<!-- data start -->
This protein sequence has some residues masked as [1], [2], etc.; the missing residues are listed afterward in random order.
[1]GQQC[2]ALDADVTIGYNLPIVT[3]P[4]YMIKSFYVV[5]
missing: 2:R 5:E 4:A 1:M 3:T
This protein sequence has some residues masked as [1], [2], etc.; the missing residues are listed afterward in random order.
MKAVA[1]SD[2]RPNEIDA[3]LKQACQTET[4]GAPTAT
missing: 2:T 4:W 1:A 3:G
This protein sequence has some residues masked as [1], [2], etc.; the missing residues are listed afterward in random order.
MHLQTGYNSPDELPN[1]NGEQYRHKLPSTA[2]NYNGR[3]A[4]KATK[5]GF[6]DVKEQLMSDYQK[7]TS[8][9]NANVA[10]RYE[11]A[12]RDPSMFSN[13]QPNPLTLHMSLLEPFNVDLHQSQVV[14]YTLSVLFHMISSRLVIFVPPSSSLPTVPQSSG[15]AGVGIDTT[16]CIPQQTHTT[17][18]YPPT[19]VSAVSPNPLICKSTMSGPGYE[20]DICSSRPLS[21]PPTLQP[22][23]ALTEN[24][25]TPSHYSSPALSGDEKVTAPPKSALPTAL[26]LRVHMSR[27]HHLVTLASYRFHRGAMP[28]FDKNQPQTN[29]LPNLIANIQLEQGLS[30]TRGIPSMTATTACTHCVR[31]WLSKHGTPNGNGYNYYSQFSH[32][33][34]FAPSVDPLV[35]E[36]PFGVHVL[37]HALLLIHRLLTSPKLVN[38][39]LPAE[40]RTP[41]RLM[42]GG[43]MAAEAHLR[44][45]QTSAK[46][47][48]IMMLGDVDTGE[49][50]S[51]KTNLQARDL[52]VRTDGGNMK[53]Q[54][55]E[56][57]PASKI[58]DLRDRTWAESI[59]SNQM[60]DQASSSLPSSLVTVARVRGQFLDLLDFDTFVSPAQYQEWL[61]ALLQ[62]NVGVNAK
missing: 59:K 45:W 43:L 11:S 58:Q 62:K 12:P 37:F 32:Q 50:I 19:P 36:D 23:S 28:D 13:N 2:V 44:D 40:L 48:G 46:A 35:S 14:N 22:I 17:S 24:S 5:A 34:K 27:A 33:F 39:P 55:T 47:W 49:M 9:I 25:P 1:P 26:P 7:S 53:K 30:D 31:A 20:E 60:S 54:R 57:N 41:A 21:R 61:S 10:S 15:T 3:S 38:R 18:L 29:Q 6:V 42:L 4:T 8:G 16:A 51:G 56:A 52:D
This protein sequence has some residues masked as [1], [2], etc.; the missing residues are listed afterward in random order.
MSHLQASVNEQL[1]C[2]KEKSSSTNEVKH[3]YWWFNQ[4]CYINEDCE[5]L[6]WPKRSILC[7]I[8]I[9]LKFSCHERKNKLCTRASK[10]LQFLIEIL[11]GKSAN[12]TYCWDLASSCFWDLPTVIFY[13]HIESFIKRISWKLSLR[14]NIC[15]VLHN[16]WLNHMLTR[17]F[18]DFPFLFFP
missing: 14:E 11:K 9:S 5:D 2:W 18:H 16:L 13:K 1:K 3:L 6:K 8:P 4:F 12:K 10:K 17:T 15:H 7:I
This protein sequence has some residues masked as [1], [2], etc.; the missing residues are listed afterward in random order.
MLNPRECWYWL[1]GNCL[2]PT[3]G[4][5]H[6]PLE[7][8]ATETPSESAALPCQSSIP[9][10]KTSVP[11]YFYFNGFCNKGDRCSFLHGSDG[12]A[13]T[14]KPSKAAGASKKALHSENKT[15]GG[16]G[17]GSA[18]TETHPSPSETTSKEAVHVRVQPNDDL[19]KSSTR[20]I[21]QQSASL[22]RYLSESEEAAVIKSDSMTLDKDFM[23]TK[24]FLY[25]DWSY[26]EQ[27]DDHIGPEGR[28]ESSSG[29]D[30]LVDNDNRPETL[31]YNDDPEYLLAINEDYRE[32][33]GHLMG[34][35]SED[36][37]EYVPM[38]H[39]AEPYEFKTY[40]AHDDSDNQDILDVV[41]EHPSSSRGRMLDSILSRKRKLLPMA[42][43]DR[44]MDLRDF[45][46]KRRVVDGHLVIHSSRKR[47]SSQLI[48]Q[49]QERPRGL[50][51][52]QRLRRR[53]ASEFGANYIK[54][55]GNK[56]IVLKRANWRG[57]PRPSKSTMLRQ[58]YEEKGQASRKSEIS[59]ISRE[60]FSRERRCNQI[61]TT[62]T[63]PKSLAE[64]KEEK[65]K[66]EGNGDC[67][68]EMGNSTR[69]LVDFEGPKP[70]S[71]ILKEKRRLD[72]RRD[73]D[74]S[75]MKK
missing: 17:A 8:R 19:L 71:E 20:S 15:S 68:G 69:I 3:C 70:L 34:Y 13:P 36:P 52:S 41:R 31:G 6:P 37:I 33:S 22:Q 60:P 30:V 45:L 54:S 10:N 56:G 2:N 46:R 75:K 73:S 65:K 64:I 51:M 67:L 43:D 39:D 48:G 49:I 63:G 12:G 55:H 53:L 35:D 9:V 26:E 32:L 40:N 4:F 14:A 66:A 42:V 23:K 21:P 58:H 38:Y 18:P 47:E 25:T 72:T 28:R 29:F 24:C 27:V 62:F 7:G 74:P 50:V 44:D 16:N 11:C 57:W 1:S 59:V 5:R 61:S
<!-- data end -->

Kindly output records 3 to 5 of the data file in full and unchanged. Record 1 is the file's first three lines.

This protein sequence has some residues masked as [1], [2], etc.; the missing residues are listed afterward in random order.
MHLQTGYNSPDELPN[1]NGEQYRHKLPSTA[2]NYNGR[3]A[4]KATK[5]GF[6]DVKEQLMSDYQK[7]TS[8][9]NANVA[10]RYE[11]A[12]RDPSMFSN[13]QPNPLTLHMSLLEPFNVDLHQSQVV[14]YTLSVLFHMISSRLVIFVPPSSSLPTVPQSSG[15]AGVGIDTT[16]CIPQQTHTT[17][18]YPPT[19]VSAVSPNPLICKSTMSGPGYE[20]DICSSRPLS[21]PPTLQP[22][23]ALTEN[24][25]TPSHYSSPALSGDEKVTAPPKSALPTAL[26]LRVHMSR[27]HHLVTLASYRFHRGAMP[28]FDKNQPQTN[29]LPNLIANIQLEQGLS[30]TRGIPSMTATTACTHCVR[31]WLSKHGTPNGNGYNYYSQFSH[32][33][34]FAPSVDPLV[35]E[36]PFGVHVL[37]HALLLIHRLLTSPKLVN[38][39]LPAE[40]RTP[41]RLM[42]GG[43]MAAEAHLR[44][45]QTSAK[46][47][48]IMMLGDVDTGE[49][50]S[51]KTNLQARDL[52]VRTDGGNMK[53]Q[54][55]E[56][57]PASKI[58]DLRDRTWAESI[59]SNQM[60]DQASSSLPSSLVTVARVRGQFLDLLDFDTFVSPAQYQEWL[61]ALLQ[62]NVGVNAK
missing: 59:K 45:W 43:L 11:S 58:Q 62:K 12:P 37:F 32:Q 50:I 19:P 36:D 23:S 28:D 13:N 2:V 44:D 40:L 48:G 46:A 35:S 14:N 22:I 17:S 24:S 5:A 34:K 27:A 33:F 39:P 55:T 47:W 49:M 9:I 25:P 1:P 26:P 7:S 53:K 30:D 31:A 20:E 60:S 54:R 57:N 41:A 21:R 61:S 10:S 15:T 3:S 38:R 18:L 29:Q 6:V 42:L 4:T 8:G 16:A 51:G 56:A 52:D
This protein sequence has some residues masked as [1], [2], etc.; the missing residues are listed afterward in random order.
MSHLQASVNEQL[1]C[2]KEKSSSTNEVKH[3]YWWFNQ[4]CYINEDCE[5]L[6]WPKRSILC[7]I[8]I[9]LKFSCHERKNKLCTRASK[10]LQFLIEIL[11]GKSAN[12]TYCWDLASSCFWDLPTVIFY[13]HIESFIKRISWKLSLR[14]NIC[15]VLHN[16]WLNHMLTR[17]F[18]DFPFLFFP
missing: 14:E 11:K 9:S 5:D 2:W 18:H 16:L 13:K 1:K 3:L 6:K 8:P 4:F 12:K 10:K 17:T 15:H 7:I
This protein sequence has some residues masked as [1], [2], etc.; the missing residues are listed afterward in random order.
MLNPRECWYWL[1]GNCL[2]PT[3]G[4][5]H[6]PLE[7][8]ATETPSESAALPCQSSIP[9][10]KTSVP[11]YFYFNGFCNKGDRCSFLHGSDG[12]A[13]T[14]KPSKAAGASKKALHSENKT[15]GG[16]G[17]GSA[18]TETHPSPSETTSKEAVHVRVQPNDDL[19]KSSTR[20]I[21]QQSASL[22]RYLSESEEAAVIKSDSMTLDKDFM[23]TK[24]FLY[25]DWSY[26]EQ[27]DDHIGPEGR[28]ESSSG[29]D[30]LVDNDNRPETL[31]YNDDPEYLLAINEDYRE[32][33]GHLMG[34][35]SED[36][37]EYVPM[38]H[39]AEPYEFKTY[40]AHDDSDNQDILDVV[41]EHPSSSRGRMLDSILSRKRKLLPMA[42][43]DR[44]MDLRDF[45][46]KRRVVDGHLVIHSSRKR[47]SSQLI[48]Q[49]QERPRGL[50][51][52]QRLRRR[53]ASEFGANYIK[54][55]GNK[56]IVLKRANWRG[57]PRPSKSTMLRQ[58]YEEKGQASRKSEIS[59]ISRE[60]FSRERRCNQI[61]TT[62]T[63]PKSLAE[64]KEEK[65]K[66]EGNGDC[67][68]EMGNSTR[69]LVDFEGPKP[70]S[71]ILKEKRRLD[72]RRD[73]D[74]S[75]MKK
missing: 17:A 8:R 19:L 71:E 20:S 15:S 68:G 69:I 3:C 70:L 34:Y 13:P 36:P 52:S 41:R 31:G 6:P 37:I 33:S 22:Q 60:P 30:V 45:L 54:S 10:N 56:G 2:N 46:R 75:K 73:S 65:K 64:I 51:M 67:L 43:D 39:D 48:G 49:I 63:G 12:G 55:H 53:L 35:D 9:V 26:E 32:L 40:N 4:F 14:A 66:A 42:V 23:K 21:P 58:H 38:Y 18:P 47:E 25:T 72:T 28:R 29:F 24:C 27:V 62:F 7:G 74:P 50:V 44:D 16:N 11:C 57:W 1:S 59:V 5:R 61:S